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Correct way to utilize Typescript enum in angular HTML pages (e.g. angular ng-class)

Posted by: admin November 30, 2017 Leave a comment

Questions:

New to angular and typescript.

I have typescript enum as follows

public enum MyEnum{
   A = 0,
   B = 1,
   C = 2
}

A scope variable as-

$scope.myLetter: MyEnum = MyEnum.B;

What is the correct way to put the enum check?

Option 1: Compare the integer value of enum in html page-

<div ng-class="{classA: myLetter === 0, classB: myLetter === 1, classC: myLetter === 2}">Test panel</div>

Option 2: Get the class name from the controller scope method

$scope.getClass(value: myLetter): string{
    if(value === MyEnum.A)
    return 'classA';

    if(value === MyEnum.B)
    return 'classB';

    if(value === MyEnum.C)
    return 'classC';
}

And to have html element as-

<div ng-class='getClass(myLetter)'>Test panel</div>

Option 3: answer given by ‘RyanNerd’ at Angular.js and ng-switch-when – emulating enum

For me option 2 is preferable, remaining options have checks in ng-class value as string, which will not give us static type enforcement. Please share your views or any other better option if you have.

Answers:

Get the class name from the controller scope method

I do not like an idea of making controller to know class names.

  1. You can add converter function to the scope:

    $scope.myEnumName = (value: MyEnum) => MyEnum[value];
    

    and use it in template:

    ng-class="{'A':'ClassA', 'B':'ClassB', 'C':'ClassC'}[myEnumName(myLetter)]"
    
  2. Or add switch function

    $scope.switchMyEnum =
        <T>(value: MyEnum, cases: { [value: string]: T }) => cases[MyEnum[value]];
    

    template:

    ng-class="switchMyEnum(myLetter, {'A':'ClassA', 'B':'ClassB', 'C':'ClassC'})
    
  3. If you need only myLetter switch:

    $scope.switchMyLetter =
        <T>(cases: { [value: string]: T }) => cases[MyEnum[$scope.myLetter]];
    

    template:

    ng-class="switchMyLetter({'A':'ClassA', 'B':'ClassB', 'C':'ClassC'})
    
  4. If you want to use a number of enums in many scopes:

    angular.module("MyApp", [])
      .run(["$rootScope", (root: {}) => {
        function registerSwitchers(...enumInfos: [string, { [value: number]: string }][]) {
          enumInfos.forEach(enumInfo => {
            var switcherName = enumInfo[0]
            var enumType = enumInfo[1]
            root[switcherName] = (value: any, cases: { [value: string]: any }) => cases[enumType[value]];
          });
        }
        registerSwitchers(
          ["switchMyEnum1", MyEnum1],
          ["switchMyEnum2", MyEnum2]);
      }])
    
Questions:
Answers:

You could also build the class object in your controller and set it as expression (with bracket notation) in your view.

Example:-

$scope.panelClass = {};
$scope.panelClass[MyEnum.A] = 'classA';
$scope.panelClass[MyEnum.B] = 'classB';
$scope.panelClass[MyEnum.C] = 'classC';

You can write the above as shorthand syntax (ES6), provided your typescript version supports (has polyfill support) it, so you can rewrite as:

$scope.panelClass = {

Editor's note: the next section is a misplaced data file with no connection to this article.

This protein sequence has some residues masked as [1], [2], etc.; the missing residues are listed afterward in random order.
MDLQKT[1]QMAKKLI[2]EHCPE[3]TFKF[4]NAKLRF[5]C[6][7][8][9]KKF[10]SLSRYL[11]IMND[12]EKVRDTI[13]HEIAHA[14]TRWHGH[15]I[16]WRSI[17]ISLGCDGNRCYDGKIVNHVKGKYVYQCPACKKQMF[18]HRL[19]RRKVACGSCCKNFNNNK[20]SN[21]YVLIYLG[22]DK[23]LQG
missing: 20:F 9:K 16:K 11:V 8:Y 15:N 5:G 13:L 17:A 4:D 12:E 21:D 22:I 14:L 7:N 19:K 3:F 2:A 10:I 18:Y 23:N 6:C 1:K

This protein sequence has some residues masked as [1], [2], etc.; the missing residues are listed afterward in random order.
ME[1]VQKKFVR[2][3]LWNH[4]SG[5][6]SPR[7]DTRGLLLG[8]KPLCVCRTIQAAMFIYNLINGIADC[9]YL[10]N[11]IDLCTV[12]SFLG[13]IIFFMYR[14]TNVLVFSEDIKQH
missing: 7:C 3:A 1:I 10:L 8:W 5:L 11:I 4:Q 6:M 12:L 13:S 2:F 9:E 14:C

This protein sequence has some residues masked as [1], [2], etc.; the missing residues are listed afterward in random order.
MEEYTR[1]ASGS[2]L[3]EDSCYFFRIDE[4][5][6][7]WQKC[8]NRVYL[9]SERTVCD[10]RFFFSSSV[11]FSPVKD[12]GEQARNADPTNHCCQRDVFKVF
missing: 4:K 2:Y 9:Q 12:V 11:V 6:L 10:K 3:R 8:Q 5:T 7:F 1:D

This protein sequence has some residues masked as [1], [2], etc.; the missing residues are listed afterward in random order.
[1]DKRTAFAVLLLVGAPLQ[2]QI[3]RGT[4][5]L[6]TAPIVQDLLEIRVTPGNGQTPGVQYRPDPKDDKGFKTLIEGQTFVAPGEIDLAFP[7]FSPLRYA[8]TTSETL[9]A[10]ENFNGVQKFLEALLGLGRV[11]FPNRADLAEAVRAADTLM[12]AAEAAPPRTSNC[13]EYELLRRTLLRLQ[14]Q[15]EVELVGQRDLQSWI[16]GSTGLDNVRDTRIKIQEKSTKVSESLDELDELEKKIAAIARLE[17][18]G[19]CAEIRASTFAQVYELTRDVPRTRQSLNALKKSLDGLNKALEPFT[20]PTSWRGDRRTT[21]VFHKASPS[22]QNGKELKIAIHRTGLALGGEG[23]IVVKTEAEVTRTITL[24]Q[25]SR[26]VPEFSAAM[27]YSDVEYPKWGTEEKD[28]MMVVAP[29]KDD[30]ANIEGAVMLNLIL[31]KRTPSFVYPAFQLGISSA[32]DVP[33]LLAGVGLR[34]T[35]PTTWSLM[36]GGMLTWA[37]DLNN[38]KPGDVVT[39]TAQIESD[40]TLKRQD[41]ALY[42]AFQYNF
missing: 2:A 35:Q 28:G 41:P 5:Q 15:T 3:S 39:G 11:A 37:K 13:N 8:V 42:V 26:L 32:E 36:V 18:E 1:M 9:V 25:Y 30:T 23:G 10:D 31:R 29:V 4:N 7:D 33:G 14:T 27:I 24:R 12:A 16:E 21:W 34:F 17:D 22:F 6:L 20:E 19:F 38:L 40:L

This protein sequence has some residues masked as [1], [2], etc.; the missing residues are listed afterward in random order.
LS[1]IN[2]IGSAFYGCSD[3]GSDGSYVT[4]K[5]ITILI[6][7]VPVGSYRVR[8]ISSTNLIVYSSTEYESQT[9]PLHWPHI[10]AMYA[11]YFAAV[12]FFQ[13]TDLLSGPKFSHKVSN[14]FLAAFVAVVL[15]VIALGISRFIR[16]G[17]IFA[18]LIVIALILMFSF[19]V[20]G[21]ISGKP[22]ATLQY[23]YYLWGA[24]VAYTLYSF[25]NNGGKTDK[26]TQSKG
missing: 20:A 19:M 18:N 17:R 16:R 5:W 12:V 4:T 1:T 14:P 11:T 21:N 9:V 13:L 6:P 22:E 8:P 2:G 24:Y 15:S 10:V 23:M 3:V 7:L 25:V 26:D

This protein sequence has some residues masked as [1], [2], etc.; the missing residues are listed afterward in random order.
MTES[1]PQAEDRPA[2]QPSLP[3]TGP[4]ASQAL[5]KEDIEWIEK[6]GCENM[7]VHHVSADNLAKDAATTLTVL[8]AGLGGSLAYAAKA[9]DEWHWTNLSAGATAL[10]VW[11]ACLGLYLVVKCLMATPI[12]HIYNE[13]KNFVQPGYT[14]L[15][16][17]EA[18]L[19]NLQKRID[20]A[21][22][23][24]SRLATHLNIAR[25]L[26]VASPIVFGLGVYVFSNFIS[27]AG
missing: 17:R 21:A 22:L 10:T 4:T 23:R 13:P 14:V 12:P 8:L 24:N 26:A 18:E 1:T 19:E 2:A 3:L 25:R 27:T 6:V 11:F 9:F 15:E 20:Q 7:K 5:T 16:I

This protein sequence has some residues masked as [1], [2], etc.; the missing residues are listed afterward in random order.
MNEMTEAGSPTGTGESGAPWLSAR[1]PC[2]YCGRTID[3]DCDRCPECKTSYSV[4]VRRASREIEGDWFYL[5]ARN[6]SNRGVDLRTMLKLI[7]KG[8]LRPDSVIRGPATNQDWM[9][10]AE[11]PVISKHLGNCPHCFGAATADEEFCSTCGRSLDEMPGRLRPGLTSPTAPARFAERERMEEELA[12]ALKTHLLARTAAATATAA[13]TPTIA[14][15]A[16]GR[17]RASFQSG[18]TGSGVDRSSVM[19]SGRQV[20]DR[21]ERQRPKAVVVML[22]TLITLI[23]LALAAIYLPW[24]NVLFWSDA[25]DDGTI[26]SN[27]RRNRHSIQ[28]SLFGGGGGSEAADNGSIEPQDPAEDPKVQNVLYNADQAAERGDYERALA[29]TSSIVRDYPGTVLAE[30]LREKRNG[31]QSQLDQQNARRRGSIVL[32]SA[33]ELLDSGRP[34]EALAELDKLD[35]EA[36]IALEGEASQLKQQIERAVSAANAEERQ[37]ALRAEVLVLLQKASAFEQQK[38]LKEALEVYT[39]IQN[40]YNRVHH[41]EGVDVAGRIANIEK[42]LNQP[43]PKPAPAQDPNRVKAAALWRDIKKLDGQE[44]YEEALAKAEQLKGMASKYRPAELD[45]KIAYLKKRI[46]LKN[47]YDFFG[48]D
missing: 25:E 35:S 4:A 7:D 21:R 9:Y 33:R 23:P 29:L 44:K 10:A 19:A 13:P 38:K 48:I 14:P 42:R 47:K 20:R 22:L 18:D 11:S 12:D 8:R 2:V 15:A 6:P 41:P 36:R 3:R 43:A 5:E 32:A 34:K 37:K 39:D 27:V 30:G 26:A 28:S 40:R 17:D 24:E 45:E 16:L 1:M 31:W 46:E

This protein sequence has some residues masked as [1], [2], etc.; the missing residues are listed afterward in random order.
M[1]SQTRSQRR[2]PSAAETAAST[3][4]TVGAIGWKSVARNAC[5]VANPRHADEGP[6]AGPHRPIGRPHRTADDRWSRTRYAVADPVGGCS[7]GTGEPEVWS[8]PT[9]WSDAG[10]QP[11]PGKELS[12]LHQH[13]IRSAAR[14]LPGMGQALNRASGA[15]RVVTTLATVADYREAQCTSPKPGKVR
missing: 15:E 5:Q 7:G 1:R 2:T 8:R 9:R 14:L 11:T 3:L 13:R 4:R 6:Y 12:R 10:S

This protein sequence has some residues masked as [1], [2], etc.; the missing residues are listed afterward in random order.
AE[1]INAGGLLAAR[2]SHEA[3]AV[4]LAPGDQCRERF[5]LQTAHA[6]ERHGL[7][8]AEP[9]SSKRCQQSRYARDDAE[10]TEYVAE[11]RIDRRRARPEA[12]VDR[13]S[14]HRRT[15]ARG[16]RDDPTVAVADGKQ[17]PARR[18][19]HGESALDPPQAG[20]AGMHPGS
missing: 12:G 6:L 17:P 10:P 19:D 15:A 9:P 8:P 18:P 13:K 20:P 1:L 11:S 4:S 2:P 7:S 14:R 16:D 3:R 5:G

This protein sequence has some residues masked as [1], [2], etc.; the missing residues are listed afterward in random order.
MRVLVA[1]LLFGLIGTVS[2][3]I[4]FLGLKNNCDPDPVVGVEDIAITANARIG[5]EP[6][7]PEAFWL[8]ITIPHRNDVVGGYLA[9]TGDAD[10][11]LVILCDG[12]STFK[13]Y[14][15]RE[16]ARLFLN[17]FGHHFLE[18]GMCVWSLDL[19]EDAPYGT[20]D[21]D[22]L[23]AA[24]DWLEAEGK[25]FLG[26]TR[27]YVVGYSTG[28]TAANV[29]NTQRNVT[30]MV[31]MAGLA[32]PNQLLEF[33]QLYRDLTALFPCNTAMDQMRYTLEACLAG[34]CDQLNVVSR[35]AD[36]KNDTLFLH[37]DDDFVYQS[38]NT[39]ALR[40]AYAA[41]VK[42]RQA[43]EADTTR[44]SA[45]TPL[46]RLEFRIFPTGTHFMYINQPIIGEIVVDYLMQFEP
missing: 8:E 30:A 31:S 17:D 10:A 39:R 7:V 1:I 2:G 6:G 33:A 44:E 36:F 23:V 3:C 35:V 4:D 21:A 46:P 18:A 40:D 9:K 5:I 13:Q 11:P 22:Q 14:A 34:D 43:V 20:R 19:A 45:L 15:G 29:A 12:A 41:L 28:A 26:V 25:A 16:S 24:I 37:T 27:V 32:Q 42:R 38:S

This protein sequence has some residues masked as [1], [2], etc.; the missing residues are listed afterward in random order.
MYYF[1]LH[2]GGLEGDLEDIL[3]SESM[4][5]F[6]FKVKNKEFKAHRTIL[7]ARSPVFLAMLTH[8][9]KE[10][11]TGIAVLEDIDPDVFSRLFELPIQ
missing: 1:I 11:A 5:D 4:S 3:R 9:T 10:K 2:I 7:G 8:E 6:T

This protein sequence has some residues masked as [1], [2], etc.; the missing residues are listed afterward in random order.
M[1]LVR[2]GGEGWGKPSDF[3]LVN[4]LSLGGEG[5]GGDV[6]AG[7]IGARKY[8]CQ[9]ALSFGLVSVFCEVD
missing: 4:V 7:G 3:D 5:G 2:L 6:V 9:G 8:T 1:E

[MyEnum.A]:'classA',
    [MyEnum.B]:'classB', 
    [MyEnum.C]:'classC'
};

and use it as:

<div ng-class="panelClass[myLetter]">Test panel</div>

This is similar to the shorthand ng-class expression:

<div ng-class="{0:'classA', 1:'classB', 2:'classC'}[myLetter]">Test panel</div>

Questions:
Answers:

We usually need Enums when we need number values to be referred explicitly. In the above use case I don’t see the explicit use case of using enums. An array would just work fine, as demonstrated:

((): void => {

 var ClassConstant: string[] = ['classA', 'classB', 'classC'];
 
 angular
  .module('app', [])
  .constant('ClassConstant', ClassConstant)
  .controller('AppController', ($scope, ClassConstant) => {
	  $scope.setClass = (classname: string) => {
		return ClassConstant[classname];
	  };
  });
 })();
<!DOCTYPE html>
<html>
<head>
<script src="https://ajax.googleapis.com/ajax/libs/angularjs/1.4.0/angular.min.js"></script>
  <meta charset="utf-8">
  <title>JS Bin</title>
</head>
<body ng-app="app">

  <div ng-controller="AppController">
    <div ng-class="{{setClass(myLetter)}}">1</div>
  </div>
  
</body>
</html>

Questions:
Answers:

I has been confronted too to this question.

This is my solution :

I create a function in controller who return a boolean for each value of my enum.

In my controller.ts

export class AController { 
    public TestEnumA(): boolean { 
        return this.scope.field == MyEnum.A; 
    }

    public TestEnumB(): boolean { 
        return this.scope.field == MyEnum.B; 
    }
}

In my view.html

<div ngController="AController as controllerAlias">
    <div class="a-class" ng-class="{'classA-true': controllerAlias.TestEnumA(), 'classB-true': controllerAlias.TestEnumB()}"><div>
</div>

Why I have choose this solution ?

This way, I don’t hard code the css class in the controller (hard coded the css class in your controller it is not a good idea to ensure the maintability of the view)

This way, I don’t hard code the enum value in your ng-class;

This way, I still benefits of auto code completion AND the verification at the compilation.

Questions:
Answers:

You can set your enum in the rootScope

angular
    .module('moduleName', [])
    .run(['$rootScope', function ($rootScope) {
        $rootScope.Enum = PathToEnum.Enum;
     }]);
  • pro: It is easy to set up and you can use it everywhere (in differents controllers or in view)
  • cons: you lose the autcompletion and the verification at the compilation

In View

<div ngController="AController">
    <div class="class" ng-class="{$root.Enum.A: 'classA', $root.Enum.B: 'classB'}[valueInScope]">
    </div>
</div>

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